At the recent Professional Success Summit, distinguished litigators Benjamin L. Crump, Morgan Chu, Brian A. Sun, and Theodore V. Wells shared insights on their experience rising to the highest levels of their practice, reflected on the vital role diverse lawyers’ play in our communities, and contemplated the challenges that lie ahead for diverse lawyers. In a discussion moderated by Section of Litigation Chair Laurence F. Pulgram, common themes that emerged during the discussion included the importance of leveraging early success through hard work and diligence to yield future opportunities, and the importance of being guided in the practice of law by the desire to achieve justice.
Leading criminal defense lawyer Ted Wells began his law practice at a large firm in California after clerking for the U.S. Court of Appeals for the Third Circuit Judge John J. Gibbons. Soon after arriving in California, Mr. Wells realized that he had a passion for criminal law and, at the urging of his former boss and mentor, Judge Gibbons, he returned to New Jersey to work for Judge Gibbons’ former law partner practicing criminal defense law. In this role, Mr. Wells found himself defending a client opposite a prosecution team from the U.S. Attorney’s Office that included his former law clerk colleague at the Third Circuit, and future Supreme Court Justice Samuel Alito. Mr. Wells said that his legal career was significantly enriched by his participation in organizations such as the National Bar Association, the NAACP, and the Legal Defense Fund. Through his involvement with these organizations early in his career, he became involved in political campaigns, bonded with colleagues and learned how to mobilize communities and raise money. Mr. Wells reflected on the importance of living a life “connected to your community” and he cautioned young lawyers to resist the urge to stay locked in their offices.
Intellectual property law expert Morgan Chu had an opportunity to take on a patent law case very early in his career after more senior attorneys at his firm declined to take the case. Mr. Chu represented his client successfully at trial and through appeal. He has since gone on to serve as lead counsel in some of the world’s largest verdicts, judgments, and settlements. Mr. Chu said that his career has been enriched by working on cases he enjoys, including taking on pro bono matters early in his career to gain trial and courtroom experience. Mr. Chu reflected that one of the benefits of pro bono work, besides helping people who need counsel, is meeting more people, which ultimately enhances the probability of getting more clients.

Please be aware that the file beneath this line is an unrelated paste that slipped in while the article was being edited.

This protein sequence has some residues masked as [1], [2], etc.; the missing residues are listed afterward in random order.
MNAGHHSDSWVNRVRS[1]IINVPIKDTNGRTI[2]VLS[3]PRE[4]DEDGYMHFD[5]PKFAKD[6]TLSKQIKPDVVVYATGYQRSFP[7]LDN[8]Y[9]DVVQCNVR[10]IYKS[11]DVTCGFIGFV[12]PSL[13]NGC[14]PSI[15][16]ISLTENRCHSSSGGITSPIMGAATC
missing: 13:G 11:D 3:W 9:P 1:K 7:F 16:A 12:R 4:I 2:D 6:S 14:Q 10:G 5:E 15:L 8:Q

Complex business litigator and white-collar criminal defense lawyer Brian Sun was influenced to pursue white-collar criminal law after an internship at the Securities Exchange Commission. After a judicial clerkship and time in private practice, Mr. Sun went to work for the U.S. Attorney’s Office, prosecuting money launderers, and he was later involved in the enactment of anti–money-laundering statutes. Mr. Sun went on to represent Los Alamos National Laboratories nuclear physicist Dr. Wen Ho Lee in a case involving suspected espionage. Mr. Sun, a former president of the National Asian Pacific American Bar Association (NAPABA), said that when he was a new lawyer, there were no organizations like NAPABA. Reflecting on cases like Dr. Lee’s, which involve criminal charges based primarily on racial profiling, Mr. Sun noted the importance of national organizations for diverse lawyers.
Personal injury and civil rights lawyer Benjamin Crump, whose clients’ cases have captured national attention, such as that of the family of slain Florida teenager Trayvon Martin, said that he’s often criticized for taking only high-profile cases. But in reality, Mr. Crump said that when he takes cases, they’re not high-profile, and they are often cases nobody else wants to take. Mr. Crump said that he’s particularly moved to represent clients who otherwise have no voice, and he reflected that he knew from an early age that he wanted to be a lawyer to make things better for his community. Mr. Crump is involved with the National Bar Association and he noted that one of the important purposes of national organizations such as the National Bar Association is to help bring attention to people and cases that otherwise don’t receive the attention and scrutiny that they should.
In closing their discussion, the panelists reflected on the difficulties that diverse lawyers have in achieving success at the highest levels in the profession and that, unfortunately, our society is still a long way from being “color blind.” Thus, the panelists concluded that it is more important now than ever for diverse young lawyers to be guided by their convictions and their conscience and to work together in collaboration with each other to combat stereotypes that plague our communities and achieve greater professional success.